David Jackson feels pretty certain the red light cameras are a go. The sound of success can be heard from the corner car lot where he works.
"You hear a lot of tires squealing, people trying to stop from going through the light," he says.
Fayetteville officials think using the traffic cameras is a pro-active approach to avoiding accidents. They believe a $50 fine will make people think twice about running red.
"You happen to slow down at more lights, not just the one at the camera but at other lights as well," says motorist Tammiika Frowner.
Rep. Bob Hensley (D-Wake) says, since the companies set up the cameras, times them and reads the film as is the case in Fayetteville, they are nothing more than rent-a-cops trying to make a buck with local governments getting a percentage of the take.
"Anybody who reads the figures and the facts knows that it's not a safety issue. It's a cash cow and money-making issue for local governments," he says.
More than 15,000 drivers in Fayetteville have gotten tickets. All but about 400 have paid the fine. Since some license plates are hard to read, some people who have never been in Fayetteville have gotten tickets in the mail. The company that operates the cameras has a solution.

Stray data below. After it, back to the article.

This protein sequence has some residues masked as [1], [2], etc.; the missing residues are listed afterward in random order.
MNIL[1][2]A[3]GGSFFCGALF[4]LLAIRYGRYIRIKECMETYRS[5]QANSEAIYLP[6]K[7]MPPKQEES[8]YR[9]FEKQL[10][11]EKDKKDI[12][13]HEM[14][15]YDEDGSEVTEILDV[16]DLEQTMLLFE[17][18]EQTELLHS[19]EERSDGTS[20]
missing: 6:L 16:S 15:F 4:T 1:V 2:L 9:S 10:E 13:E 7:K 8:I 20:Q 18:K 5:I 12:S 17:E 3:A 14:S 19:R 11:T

"Lockheed is currently putting in a program that will match the vehicle to the tag to ensure the right vehicle is getting the ticket," says city traffic engineer Rusty Thompson.
For those drivers who insist the light was yellow, the company will soon start sending out three pictures instead of two to prove the light was red. For every ticket, Fayetteville gets $15, which has added up to over $200,000 for future intersection improvements.
Wake County plans to set up its program differenly. Extra money generated from traffic camera fines will go to the schools.